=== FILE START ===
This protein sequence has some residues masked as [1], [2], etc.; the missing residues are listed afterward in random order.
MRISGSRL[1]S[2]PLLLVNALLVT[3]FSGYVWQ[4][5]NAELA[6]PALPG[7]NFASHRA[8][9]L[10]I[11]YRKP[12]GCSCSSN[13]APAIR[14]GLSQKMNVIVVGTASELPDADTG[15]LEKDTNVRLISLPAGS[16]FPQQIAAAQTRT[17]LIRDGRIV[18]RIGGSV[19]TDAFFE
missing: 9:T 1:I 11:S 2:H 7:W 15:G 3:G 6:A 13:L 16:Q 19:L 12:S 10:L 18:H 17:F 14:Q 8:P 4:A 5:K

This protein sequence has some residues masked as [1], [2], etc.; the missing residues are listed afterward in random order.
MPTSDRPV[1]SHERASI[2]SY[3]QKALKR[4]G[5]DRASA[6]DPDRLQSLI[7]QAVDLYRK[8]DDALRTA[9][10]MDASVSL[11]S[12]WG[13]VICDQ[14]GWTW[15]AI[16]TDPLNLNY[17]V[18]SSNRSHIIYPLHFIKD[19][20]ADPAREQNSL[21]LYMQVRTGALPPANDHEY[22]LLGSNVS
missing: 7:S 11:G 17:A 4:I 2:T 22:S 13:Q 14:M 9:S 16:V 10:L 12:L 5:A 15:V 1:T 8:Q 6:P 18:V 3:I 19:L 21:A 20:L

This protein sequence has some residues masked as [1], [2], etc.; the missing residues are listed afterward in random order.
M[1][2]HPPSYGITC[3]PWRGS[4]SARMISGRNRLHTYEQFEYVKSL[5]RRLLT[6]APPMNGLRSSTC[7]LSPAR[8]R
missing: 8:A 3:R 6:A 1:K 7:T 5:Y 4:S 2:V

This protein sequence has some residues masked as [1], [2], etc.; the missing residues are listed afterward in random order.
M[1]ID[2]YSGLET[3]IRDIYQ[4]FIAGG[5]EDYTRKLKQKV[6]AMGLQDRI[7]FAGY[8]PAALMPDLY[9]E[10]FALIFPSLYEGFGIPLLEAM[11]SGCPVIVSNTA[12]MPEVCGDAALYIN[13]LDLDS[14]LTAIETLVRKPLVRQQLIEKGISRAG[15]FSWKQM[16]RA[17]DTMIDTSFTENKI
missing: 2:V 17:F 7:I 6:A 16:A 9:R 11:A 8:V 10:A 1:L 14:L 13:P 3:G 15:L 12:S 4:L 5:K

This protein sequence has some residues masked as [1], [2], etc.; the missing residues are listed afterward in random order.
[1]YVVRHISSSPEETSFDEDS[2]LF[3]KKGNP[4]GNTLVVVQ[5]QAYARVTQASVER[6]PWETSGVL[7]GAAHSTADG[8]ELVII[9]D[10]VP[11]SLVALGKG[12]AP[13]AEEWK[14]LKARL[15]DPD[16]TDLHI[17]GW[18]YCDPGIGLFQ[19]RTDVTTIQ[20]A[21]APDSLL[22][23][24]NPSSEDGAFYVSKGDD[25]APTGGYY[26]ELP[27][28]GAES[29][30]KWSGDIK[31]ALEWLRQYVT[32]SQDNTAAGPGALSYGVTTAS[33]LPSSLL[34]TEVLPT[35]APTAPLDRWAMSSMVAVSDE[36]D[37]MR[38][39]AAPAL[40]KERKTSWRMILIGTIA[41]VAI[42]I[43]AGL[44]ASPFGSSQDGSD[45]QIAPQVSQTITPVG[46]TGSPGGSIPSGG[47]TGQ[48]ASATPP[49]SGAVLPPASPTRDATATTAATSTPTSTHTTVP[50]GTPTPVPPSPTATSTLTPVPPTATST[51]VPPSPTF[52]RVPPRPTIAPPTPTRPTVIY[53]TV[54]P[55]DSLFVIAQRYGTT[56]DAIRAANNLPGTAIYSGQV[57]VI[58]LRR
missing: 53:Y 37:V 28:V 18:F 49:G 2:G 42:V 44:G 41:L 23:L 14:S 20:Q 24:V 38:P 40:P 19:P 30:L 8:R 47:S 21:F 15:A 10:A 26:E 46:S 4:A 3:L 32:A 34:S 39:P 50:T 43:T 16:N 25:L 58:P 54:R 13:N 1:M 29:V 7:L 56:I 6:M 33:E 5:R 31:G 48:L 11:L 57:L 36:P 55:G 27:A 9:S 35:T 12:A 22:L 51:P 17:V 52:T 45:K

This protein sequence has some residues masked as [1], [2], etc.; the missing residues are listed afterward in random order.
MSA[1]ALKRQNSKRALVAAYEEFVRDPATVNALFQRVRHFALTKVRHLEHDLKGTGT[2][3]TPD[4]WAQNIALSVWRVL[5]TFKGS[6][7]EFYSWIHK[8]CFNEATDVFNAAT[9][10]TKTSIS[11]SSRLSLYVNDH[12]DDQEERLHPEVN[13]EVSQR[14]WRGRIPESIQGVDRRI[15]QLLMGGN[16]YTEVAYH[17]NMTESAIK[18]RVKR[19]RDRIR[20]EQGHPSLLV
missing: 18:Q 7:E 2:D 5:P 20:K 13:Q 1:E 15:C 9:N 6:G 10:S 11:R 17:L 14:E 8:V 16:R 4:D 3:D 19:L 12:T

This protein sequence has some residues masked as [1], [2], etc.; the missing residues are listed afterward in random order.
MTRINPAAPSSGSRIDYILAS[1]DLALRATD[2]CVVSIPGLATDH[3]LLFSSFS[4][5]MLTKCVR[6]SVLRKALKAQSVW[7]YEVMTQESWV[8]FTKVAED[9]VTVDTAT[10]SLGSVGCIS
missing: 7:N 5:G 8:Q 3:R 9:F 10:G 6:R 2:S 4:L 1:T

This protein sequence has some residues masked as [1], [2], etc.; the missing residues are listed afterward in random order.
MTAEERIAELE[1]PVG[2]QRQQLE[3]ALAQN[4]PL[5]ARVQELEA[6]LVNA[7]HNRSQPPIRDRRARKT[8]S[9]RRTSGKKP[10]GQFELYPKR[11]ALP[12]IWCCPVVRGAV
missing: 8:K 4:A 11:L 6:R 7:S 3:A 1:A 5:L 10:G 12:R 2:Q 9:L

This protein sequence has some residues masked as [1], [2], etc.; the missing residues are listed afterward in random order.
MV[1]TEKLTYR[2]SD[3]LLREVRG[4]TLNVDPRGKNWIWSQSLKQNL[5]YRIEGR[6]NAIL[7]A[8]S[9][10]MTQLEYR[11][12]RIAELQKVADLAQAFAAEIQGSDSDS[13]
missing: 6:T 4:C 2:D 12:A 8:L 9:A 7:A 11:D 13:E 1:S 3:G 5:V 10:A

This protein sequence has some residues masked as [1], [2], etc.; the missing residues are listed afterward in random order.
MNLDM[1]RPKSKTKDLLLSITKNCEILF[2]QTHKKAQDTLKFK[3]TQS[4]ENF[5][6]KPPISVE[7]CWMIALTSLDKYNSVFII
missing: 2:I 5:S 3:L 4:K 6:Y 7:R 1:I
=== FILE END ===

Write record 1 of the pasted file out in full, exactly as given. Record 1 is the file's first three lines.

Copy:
This protein sequence has some residues masked as [1], [2], etc.; the missing residues are listed afterward in random order.
MRISGSRL[1]S[2]PLLLVNALLVT[3]FSGYVWQ[4][5]NAELA[6]PALPG[7]NFASHRA[8][9]L[10]I[11]YRKP[12]GCSCSSN[13]APAIR[14]GLSQKMNVIVVGTASELPDADTG[15]LEKDTNVRLISLPAGS[16]FPQQIAAAQTRT[17]LIRDGRIV[18]RIGGSV[19]TDAFFE
missing: 9:T 1:I 11:S 2:H 7:W 15:G 3:G 6:A 13:L 16:Q 19:L 12:S 10:L 18:H 17:F 14:Q 8:P 4:A 5:K